There has been much talk over the last few years about the importance of developing 21st Century skills in today’s students. These skills are sometimes referred to as the 4C’s or sometimes the 6C’s – depending on which version you are focusing on – and include :
- Critical thinking and
- Character education
These ‘soft skills’ are now seen as equally, if not more, important than technical skills and are often quoted as necessary for students to be fully equipped for the world they are entering after they leave school.
But how often do we stop and reflect on the importance of these skills for our colleagues? If we ourselves are not modelling these skills and developing our own competencies in these areas then how can we be effective at modelling and teaching them to others?We talk about #collaboration with Ss but do your #colleagues collaborate? Click To Tweet
This blog is going to focus on the beginning – collaboration. (No one skill is any more important than another but the teacher in me has ordered them alphabetically – hence collaboration is at the top.)
Take a moment to reflect on what is happening in your own workplace? Are you and your workmates truly collaborative?
In order to answer this question, we need to have a shared understanding of what collaboration actually means. You can Google the word, or check the dictionary, and you’ll find many definitions but all with similar wording and intent. When I put the keywords together it reads something like:
‘the action of working with someone to produce something that focuses on a common goal’
The first step you would need to take with your colleagues is unpacking your own understanding of what collaboration means – ensuring that it encompasses three parts:
- two or more people (team)
- working together (processes)
- towards shared goals (purpose)
At this stage it’s really important to understand that collaboration is a human activity – it’s not a tool. For example, using a Google Doc to collect resources in one place is not collaborating – that’s cooperating. A tool alone does not solve poor collaboration.Using a #digitaltool does not necessarily mean collaboration is happening! Click To Tweet
Successful collaboration involves everyone having a cooperative spirit and mutual respect for each other. You must all be willing to balance your own personal achievements with the goals of the group. These goals need to be understood by all of the team and the vision surrounding them needs to be clearly shared by all. This will allow you all to function effectively as a team and develop efficient collaborative skills that you can then model for others.
There are of course a lot of combined skills involved in developing effective collaboration. However I really like this list as it shows the complexity of what’s needed and helps unpack what the difference between collaboration and cooperation is.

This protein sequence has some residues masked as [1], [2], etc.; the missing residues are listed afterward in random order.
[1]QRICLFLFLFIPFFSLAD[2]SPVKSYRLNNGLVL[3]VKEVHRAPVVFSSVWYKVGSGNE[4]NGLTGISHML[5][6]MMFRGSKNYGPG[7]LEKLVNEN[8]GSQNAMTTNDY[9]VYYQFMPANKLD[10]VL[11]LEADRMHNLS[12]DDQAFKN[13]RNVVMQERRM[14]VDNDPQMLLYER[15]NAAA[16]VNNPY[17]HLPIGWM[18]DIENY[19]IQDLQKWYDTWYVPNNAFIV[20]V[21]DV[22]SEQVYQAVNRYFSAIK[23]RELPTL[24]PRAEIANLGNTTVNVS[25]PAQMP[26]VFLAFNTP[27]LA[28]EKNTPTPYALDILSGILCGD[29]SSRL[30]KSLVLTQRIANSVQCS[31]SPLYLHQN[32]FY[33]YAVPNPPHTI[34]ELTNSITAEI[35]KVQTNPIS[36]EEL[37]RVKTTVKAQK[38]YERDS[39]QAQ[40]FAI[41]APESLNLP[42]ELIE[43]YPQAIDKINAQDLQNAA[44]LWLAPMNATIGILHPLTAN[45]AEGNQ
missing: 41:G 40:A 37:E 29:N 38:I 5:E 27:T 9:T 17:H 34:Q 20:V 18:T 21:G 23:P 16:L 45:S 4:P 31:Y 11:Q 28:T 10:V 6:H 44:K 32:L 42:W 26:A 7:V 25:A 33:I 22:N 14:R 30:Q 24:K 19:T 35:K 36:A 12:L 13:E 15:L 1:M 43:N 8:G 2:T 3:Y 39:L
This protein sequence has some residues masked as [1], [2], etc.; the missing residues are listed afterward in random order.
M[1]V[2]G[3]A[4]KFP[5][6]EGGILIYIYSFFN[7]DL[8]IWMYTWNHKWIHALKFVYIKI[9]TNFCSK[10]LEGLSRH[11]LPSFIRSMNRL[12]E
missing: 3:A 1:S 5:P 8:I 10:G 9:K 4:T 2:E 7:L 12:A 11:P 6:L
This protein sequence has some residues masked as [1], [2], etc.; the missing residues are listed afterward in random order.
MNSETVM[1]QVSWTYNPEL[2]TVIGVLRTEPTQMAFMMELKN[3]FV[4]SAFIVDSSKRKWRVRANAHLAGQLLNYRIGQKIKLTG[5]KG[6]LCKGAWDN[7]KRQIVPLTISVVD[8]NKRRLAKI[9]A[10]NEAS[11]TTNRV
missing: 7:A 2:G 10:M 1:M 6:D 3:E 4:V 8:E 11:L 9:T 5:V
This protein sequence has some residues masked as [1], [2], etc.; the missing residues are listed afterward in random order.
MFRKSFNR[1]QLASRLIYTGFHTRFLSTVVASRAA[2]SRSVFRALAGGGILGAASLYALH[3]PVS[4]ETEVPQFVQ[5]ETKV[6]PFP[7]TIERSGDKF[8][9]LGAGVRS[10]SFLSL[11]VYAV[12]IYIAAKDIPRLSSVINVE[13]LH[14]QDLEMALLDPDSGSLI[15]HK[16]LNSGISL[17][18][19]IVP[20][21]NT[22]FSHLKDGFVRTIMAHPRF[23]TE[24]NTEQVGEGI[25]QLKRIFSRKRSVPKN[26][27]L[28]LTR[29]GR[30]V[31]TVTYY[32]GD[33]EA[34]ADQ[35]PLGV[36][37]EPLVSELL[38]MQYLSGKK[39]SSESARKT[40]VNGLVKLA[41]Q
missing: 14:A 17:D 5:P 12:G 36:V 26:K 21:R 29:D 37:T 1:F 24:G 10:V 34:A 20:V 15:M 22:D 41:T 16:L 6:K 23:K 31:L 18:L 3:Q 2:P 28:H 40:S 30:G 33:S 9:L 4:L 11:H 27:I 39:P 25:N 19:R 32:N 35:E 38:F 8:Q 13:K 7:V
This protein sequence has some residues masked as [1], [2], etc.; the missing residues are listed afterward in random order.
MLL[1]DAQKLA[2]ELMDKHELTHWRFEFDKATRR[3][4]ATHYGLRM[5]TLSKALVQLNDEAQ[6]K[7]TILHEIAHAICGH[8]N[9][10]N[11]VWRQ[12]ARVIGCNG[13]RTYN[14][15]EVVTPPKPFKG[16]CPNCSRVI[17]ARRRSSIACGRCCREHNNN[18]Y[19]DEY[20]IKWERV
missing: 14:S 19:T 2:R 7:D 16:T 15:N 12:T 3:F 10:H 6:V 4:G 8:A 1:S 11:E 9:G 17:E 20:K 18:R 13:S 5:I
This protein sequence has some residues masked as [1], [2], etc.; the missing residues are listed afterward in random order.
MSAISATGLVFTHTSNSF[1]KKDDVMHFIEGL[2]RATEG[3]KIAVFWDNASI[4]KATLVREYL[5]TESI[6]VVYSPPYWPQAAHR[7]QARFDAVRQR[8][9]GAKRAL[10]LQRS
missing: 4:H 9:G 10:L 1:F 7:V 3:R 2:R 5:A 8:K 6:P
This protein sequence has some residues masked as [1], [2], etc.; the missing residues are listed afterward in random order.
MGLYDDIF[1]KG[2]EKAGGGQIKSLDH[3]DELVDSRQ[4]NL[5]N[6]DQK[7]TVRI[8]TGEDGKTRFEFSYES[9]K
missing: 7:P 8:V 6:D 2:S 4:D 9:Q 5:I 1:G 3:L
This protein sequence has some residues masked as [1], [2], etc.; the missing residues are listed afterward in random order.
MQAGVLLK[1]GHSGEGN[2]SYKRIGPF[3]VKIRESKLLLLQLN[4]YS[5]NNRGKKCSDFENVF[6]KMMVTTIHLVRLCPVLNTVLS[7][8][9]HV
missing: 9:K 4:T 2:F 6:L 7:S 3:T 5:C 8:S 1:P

Examples of Collaboration Skills
Actively listening to the concerns of team members
Agreeing on roles that capitalize on individual strengths
Analyzing problems without assigning blame
Assessing the strengths and weaknesses of partners
Brainstorming solutions to problems
Building consensus about goals and processes for group projects
Compromising when necessary to move the group forward
Defining mutually acceptable roles
Delegating tasks with open discussion
Displaying a willingness to find solutions to problems
Drawing consensus around goals and processes
Eliciting the views of reluctant group members
Facilitating group discussion
Following through with commitments in a reliable manner
Forgiving others when they come up short
Giving credit to others for contributions
Identifying obstacles to success
Investing the required time and energy to complete tasks
Taking a leadership role
Listening to the concerns of team members
Maintaining a sense of humour whenever possible
Making sure the perspective of quieter collaborators is heard
Meeting deadlines for individual contributions
Recognizing the contributions of other collaborators
Recognizing the strengths and weaknesses of collaborators
Selecting compatible partners to carry out projects
Sharing feelings of frustration or dissatisfaction as they occur
Speaking respectfully with team members
Taking responsibility for mistakes
Updating collaborators on developments with the project
Working hard to fulfil obligations to the team
So now that you’ve thought about what collaboration actually is, what are some of the practical ways that you can encourage your colleagues to actively develop the skills needed?
Here are three things you could consider that would help to build collaborative skills with your colleagues:
In March 2012 Micheal Rosenblum wrote in The Guardian “We are, today, a society that is defined by video. Video is the way that we, increasingly, communicate stories, news, information and even ideas to one another. It’s powerful because it often transcends barriers of language and of culture. It is universal and powerful. It drives everything from politics to religion, and much in between.”